ON The University of Wisconsin-Madison
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FALL/WINTER 2001-02

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Engineering approaches to drug design and delivery

More than 80 million people in the United States are stricken with some type of neurological disorder. These range from Alzheimer's and Parkinson's diseases to brain cancer, stroke and migraine headaches. Advances in chemical syntheses and medical biotechnology have given rise to a number of promising small molecule pharmaceuticals, and have expanded the ability to probe new frontiers of protein and gene medicines. However despite these advancements, none of the aforementioned central nervous system diseases has a cure and few have effective treatments. One of the largest stumbling blocks to treatment is that orally or intravenously administered drugs seldom reach their brain target.

Although over 400 miles of blood vessels perfuse the human brain and provide an extraordinary surface area for drug transport, non-invasive delivery of drugs to the brain is severely hampered by the blood-brain barrier. This so-called barrier formed by the blood vessels is highly impermeable to solutes in the bloodstream and limits the brain uptake of administered drugs. Even for the smallest molecules, simple diffusion provides limited transport of medicines across this barrier: nearly 98 percent of all small molecule pharmaceuticals and all protein and gene medicines fail to cross this barrier. In addressing this problem, we are using first principles in conjunction with cutting-edge biotechnology to engineer strategies that result in non-invasive drug delivery to the brain.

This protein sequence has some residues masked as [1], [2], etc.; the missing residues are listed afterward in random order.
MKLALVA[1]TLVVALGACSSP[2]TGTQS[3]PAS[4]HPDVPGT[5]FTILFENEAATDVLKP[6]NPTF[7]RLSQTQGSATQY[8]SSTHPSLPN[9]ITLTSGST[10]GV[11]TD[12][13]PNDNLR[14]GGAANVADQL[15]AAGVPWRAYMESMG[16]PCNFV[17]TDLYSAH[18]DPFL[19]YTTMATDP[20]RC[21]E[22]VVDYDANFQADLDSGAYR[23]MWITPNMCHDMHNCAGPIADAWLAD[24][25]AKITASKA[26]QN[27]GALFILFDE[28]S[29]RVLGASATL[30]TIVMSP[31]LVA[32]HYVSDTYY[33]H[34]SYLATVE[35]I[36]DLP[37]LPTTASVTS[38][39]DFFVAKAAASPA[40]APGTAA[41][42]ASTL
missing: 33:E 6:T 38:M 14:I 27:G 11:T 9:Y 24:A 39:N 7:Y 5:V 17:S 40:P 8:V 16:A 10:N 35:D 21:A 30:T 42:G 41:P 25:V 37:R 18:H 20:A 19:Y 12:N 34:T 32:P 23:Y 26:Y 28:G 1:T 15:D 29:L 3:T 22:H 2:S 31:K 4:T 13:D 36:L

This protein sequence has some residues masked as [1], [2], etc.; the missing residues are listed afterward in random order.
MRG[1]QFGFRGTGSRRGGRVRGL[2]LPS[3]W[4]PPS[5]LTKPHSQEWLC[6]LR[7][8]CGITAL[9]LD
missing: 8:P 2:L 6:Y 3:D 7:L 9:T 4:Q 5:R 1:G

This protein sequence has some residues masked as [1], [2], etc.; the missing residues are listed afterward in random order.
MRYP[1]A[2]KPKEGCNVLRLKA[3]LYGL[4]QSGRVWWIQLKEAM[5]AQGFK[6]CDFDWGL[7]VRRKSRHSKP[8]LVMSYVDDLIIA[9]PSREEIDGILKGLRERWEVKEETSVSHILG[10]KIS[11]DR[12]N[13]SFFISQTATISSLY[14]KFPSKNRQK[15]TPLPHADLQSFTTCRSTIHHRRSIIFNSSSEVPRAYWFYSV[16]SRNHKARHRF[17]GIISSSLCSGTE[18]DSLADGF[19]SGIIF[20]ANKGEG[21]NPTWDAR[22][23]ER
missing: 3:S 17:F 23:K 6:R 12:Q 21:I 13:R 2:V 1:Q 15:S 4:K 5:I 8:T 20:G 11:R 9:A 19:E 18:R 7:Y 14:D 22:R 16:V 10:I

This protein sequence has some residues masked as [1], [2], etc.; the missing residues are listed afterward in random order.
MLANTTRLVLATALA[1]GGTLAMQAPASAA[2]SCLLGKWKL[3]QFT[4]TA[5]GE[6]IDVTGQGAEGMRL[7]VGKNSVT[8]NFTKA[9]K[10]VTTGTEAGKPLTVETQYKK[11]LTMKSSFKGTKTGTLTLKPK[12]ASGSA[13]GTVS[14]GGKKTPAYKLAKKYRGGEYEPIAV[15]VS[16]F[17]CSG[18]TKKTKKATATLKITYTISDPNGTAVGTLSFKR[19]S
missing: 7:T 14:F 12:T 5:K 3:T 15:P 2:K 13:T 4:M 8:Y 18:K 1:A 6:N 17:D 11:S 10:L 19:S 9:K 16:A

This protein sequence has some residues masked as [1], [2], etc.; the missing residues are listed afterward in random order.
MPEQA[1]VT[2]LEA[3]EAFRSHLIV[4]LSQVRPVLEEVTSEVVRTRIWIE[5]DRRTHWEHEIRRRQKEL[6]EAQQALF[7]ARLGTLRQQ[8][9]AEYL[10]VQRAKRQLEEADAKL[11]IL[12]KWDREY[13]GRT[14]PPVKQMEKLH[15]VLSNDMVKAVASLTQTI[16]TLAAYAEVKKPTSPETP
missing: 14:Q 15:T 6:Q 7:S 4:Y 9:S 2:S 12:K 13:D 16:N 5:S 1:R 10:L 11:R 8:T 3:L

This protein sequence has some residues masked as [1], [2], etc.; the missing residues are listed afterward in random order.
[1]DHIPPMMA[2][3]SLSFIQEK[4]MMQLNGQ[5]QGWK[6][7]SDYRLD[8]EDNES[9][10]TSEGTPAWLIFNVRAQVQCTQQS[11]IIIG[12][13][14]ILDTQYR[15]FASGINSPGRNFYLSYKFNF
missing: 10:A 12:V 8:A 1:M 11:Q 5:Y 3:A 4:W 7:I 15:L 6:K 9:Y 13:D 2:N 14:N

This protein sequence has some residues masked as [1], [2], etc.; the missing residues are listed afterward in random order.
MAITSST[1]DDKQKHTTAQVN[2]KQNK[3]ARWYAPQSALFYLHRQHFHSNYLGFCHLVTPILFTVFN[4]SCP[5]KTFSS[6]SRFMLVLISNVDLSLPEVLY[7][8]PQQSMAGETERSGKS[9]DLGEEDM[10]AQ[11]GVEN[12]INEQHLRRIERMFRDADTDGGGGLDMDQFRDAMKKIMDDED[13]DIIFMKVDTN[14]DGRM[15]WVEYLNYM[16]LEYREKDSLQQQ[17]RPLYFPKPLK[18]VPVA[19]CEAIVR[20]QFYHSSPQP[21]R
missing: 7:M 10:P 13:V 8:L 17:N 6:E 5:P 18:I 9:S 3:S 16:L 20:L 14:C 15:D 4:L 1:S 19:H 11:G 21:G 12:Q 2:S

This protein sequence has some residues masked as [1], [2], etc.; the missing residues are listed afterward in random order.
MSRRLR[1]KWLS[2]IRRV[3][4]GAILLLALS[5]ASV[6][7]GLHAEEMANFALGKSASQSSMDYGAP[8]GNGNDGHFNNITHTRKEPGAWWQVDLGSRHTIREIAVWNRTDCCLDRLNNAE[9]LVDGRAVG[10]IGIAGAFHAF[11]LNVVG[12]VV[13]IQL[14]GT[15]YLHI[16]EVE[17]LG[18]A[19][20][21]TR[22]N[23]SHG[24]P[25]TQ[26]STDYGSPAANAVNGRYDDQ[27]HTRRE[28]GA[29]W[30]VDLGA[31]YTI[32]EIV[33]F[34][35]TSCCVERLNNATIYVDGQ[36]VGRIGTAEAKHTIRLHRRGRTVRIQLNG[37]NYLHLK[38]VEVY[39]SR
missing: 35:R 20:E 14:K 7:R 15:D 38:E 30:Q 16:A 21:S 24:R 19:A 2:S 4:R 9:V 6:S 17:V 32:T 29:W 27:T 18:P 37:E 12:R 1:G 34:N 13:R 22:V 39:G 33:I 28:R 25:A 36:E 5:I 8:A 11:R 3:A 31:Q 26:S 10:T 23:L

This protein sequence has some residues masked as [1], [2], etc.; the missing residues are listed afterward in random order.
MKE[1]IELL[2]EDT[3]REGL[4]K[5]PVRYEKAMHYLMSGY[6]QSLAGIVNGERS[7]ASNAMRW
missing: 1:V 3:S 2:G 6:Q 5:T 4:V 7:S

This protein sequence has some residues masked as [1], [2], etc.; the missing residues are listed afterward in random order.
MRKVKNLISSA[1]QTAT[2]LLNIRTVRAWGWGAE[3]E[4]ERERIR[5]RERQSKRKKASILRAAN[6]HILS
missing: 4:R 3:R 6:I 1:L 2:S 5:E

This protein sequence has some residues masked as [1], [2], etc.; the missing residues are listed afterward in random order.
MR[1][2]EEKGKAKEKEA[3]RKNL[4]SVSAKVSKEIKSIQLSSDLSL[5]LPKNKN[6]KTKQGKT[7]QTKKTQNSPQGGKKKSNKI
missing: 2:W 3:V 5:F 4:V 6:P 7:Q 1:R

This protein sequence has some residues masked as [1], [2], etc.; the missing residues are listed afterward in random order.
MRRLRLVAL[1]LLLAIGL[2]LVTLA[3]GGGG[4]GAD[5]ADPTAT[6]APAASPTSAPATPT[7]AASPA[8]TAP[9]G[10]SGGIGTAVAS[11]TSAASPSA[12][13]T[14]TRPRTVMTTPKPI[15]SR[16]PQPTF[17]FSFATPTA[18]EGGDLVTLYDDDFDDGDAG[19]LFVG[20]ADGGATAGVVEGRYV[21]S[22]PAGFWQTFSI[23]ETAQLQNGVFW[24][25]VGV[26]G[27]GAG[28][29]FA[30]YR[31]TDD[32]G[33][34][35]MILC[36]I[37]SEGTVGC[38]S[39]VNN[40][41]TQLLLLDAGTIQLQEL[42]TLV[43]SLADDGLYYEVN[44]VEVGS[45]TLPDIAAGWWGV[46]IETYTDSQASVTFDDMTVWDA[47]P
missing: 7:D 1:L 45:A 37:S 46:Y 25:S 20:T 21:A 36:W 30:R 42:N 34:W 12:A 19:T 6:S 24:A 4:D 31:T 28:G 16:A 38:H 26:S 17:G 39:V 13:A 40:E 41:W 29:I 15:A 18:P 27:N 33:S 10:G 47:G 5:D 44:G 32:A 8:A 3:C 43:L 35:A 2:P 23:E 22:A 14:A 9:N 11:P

The blood-brain barrier, like all living cells, is a complicated, dynamic system consisting of 30-40,000 proteins collectively performing specialized functions. Our lab is poised to uncover the expression patterns of these genes and their coordinate protein products as they apply to non-invasive drug delivery to the brain. We are using microarray technology to search for genes that are specifically expressed at the blood-brain barrier and normally function in the active transport of nutrients to the brain. We can then design artificial substrates for these transporters and link them to a drug payload. These conjugates, acting as molecular Trojan horses, can then gain entry. We are also designing robust technologies that can discriminate the protein contents of the cell. This information is complementary to that acquired using the gene microarrays and can lead to the discovery of novel drug delivery targets. These studies will also reveal mechanistic insights about molecular transport systems so that delivery strategies can be rationally optimized to overcome barriers to brain drug delivery.

By Eric Shusta

 

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Date last modified: Friday, 09-Nov-2001 11:00:00 CST
Date created: 08-Nov-2001 17:01:00